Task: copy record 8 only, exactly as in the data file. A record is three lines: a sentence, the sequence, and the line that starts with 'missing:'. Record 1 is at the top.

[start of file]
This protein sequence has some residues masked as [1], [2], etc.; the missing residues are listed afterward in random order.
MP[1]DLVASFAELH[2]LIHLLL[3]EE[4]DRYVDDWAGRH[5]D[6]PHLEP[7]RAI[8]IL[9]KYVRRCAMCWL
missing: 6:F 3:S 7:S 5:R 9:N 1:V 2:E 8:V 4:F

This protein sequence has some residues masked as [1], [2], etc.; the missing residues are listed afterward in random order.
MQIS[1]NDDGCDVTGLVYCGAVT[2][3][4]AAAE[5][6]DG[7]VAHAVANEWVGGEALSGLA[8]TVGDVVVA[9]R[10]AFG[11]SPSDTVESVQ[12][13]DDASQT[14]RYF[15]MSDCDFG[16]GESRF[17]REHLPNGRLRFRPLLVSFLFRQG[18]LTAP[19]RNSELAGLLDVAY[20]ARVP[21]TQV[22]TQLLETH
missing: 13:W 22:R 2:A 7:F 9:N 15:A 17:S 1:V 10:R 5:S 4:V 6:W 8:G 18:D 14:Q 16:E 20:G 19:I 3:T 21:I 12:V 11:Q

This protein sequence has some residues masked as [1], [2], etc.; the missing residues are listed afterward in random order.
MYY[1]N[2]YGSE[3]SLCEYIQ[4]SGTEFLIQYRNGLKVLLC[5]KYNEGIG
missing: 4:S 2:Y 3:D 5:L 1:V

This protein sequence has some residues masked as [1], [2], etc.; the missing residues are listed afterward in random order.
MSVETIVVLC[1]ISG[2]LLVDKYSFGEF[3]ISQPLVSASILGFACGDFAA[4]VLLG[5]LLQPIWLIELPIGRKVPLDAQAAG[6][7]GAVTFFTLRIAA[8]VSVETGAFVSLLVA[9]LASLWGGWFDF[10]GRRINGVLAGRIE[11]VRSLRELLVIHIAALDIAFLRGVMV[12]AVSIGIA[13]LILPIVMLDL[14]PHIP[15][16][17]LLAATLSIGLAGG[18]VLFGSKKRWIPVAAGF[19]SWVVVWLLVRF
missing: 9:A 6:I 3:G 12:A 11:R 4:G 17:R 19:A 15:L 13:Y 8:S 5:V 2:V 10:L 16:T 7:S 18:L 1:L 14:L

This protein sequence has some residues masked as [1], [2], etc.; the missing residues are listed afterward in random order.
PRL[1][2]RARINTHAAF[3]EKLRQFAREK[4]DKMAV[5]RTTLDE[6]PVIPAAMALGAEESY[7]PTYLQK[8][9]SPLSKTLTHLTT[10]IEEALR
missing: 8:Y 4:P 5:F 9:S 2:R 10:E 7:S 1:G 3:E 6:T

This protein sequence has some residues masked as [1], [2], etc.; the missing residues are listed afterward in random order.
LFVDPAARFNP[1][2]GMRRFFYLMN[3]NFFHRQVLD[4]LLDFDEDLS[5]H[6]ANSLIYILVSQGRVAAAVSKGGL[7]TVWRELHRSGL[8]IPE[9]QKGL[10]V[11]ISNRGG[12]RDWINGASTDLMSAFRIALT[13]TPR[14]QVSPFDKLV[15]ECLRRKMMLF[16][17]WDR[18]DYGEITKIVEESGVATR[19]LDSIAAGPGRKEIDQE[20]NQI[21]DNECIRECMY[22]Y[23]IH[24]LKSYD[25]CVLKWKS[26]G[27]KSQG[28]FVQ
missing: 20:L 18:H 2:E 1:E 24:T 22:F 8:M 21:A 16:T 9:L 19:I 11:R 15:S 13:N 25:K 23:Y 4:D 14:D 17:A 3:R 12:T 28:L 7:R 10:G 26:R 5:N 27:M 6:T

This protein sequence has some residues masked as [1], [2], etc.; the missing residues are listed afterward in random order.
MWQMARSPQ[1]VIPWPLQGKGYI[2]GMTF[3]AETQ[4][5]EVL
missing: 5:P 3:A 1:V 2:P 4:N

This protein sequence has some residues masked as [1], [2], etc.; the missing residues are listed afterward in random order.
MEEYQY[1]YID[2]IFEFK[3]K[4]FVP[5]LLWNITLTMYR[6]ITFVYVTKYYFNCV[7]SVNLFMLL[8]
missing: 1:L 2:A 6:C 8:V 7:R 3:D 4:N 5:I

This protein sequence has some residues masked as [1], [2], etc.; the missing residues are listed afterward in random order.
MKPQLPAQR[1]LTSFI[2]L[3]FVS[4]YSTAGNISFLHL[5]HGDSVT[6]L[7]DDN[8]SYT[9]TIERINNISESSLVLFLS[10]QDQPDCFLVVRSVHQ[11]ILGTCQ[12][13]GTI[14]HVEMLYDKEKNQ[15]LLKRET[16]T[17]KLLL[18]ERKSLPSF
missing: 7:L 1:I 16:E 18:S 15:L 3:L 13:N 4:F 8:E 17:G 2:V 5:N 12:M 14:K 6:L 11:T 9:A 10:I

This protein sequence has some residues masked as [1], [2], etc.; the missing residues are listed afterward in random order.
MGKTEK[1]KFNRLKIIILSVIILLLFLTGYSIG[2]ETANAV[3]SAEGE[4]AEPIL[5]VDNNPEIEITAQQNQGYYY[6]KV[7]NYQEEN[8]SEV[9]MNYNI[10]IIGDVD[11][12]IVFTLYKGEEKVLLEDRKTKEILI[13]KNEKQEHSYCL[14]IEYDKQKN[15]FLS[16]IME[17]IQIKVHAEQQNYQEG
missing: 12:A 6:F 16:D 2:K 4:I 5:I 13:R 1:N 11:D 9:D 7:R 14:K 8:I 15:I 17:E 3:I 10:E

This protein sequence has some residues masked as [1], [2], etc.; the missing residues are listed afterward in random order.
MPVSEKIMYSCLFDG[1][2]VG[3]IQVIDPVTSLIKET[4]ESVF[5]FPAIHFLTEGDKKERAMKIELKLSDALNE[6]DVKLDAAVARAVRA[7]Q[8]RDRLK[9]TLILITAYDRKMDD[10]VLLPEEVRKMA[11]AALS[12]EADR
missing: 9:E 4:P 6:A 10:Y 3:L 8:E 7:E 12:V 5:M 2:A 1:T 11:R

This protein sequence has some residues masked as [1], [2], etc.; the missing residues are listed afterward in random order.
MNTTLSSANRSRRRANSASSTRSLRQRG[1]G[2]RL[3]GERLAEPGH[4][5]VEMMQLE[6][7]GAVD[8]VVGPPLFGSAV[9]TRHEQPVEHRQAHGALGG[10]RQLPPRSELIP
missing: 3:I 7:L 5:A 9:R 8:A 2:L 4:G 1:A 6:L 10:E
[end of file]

This protein sequence has some residues masked as [1], [2], etc.; the missing residues are listed afterward in random order.
MEEYQY[1]YID[2]IFEFK[3]K[4]FVP[5]LLWNITLTMYR[6]ITFVYVTKYYFNCV[7]SVNLFMLL[8]
missing: 1:L 2:A 6:C 8:V 7:R 3:D 4:N 5:I